Kemal Kılıçdaroğlu accused the Turkish government on Wednesday of allowing 10 million migrants to enter the country illegally, turning nationalistically in his speech ahead of the May 28 run-off.

Kılıçdaroğlu, the candidate of the six-party opposition alliance, came next to Erdoğan in the first round of the presidential elections that took place on Sunday, storming opinion polls that expected him to advance.

Kılıçdaroğlu’s latest comments came after his party said it had lodged complaints about suspected irregularities in thousands of ballot boxes in Sunday’s historic elections.

Erdoğan’s Justice and Development Party (AKP) and its nationalist allies won a strong parliamentary majority.

In the presidential election, the president garnered just under the 50% threshold needed to win in the first round.

Kılıçdaroğlu, head of the secular Republican People’s Party (CHP), received 44.9% in what was seen as the biggest electoral challenge to Erdoğan’s 20-year rule.

Candidate Sinan Oğan came third, with 5.17%.

Both Erdoğan and Kılıçdaroğlu are expected to seek his support in the negotiations this week.

“We won’t abandon our homeland to this mentality that allowed the arrival of ten million illegal immigrants among us,” Kılıçdaroğlu said in a video on Twitter on Wednesday.

He warned that the number of immigrants could reach 30 million.

Kılıçdaroğlu urged voters “who love their country to go to the polls”.

Kılıçdaroğlu didn’t provide any evidence of the number of immigrants.

Türkiye hosts the largest number of refugees in the world, about four million, according to official figures.

The Turkish authorities arrested about 50,600 of these migrants this year until May 11, after arresting about 285,000 in 2022, according to Interior Ministry data.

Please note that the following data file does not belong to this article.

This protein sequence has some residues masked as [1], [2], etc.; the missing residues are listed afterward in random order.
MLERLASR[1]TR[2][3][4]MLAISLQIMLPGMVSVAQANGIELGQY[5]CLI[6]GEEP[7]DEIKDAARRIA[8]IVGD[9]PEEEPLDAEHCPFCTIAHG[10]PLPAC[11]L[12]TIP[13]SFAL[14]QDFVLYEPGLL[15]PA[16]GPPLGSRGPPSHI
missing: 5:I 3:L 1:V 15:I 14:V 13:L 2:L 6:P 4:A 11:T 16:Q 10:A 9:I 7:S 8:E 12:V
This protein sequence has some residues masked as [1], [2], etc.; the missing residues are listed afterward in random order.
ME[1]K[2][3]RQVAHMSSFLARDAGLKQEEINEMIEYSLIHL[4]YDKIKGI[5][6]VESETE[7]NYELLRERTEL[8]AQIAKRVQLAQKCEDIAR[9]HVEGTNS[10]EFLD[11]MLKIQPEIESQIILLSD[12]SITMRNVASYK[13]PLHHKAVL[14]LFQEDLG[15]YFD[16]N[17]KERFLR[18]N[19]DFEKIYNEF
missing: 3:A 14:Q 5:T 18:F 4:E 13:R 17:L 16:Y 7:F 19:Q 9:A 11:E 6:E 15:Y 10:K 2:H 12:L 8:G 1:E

The video clip of Kılıçdaroğlu on Twitter suggests that his campaign is moving away from its earlier, more moderate stance.

He may also win over Oğan’s supporters, who have campaigned to return migrants to where they came from, including some 3.6 million Syrians who fled the war in the south.

Erdoğan, currently leading the race, says only he can ensure stability in Türkiye, a NATO ally, as it grapples with a crisis of high living costs, soaring inflation and the impact of devastating earthquakes in February.

Analysts said Erdoğan’s insistence that the opposition was backed by Kurdish militants, using fabricated videos without any evidence, was well received by his voter base, outweighing their economic concerns.

His message was a reference to the pro-Kurdish Green Left party, which backed Kılıçdaroğlu but wasn’t part of the six-party opposition alliance.

The Green Left Party, the third largest party in the new parliament after Erdogan’s Justice and Development Party and Kılıçdaroğlu’s Republican People’s Party, denies links to the Kurdish militants.

In the video posted on Wednesday, Kemal Kılıçdaroğlu also accused Erdogan of cooperating with a network that Ankara accused of masterminding the 2016 coup attempt.

Türkiye classifies the network in question as a terrorist organization.

The Republican People’s Party (CHP) said on Wednesday that it had submitted complaints about suspected irregularities in thousands of ballot boxes during the elections, but party officials said the complaints wouldn’t change the outcome of the overall election.

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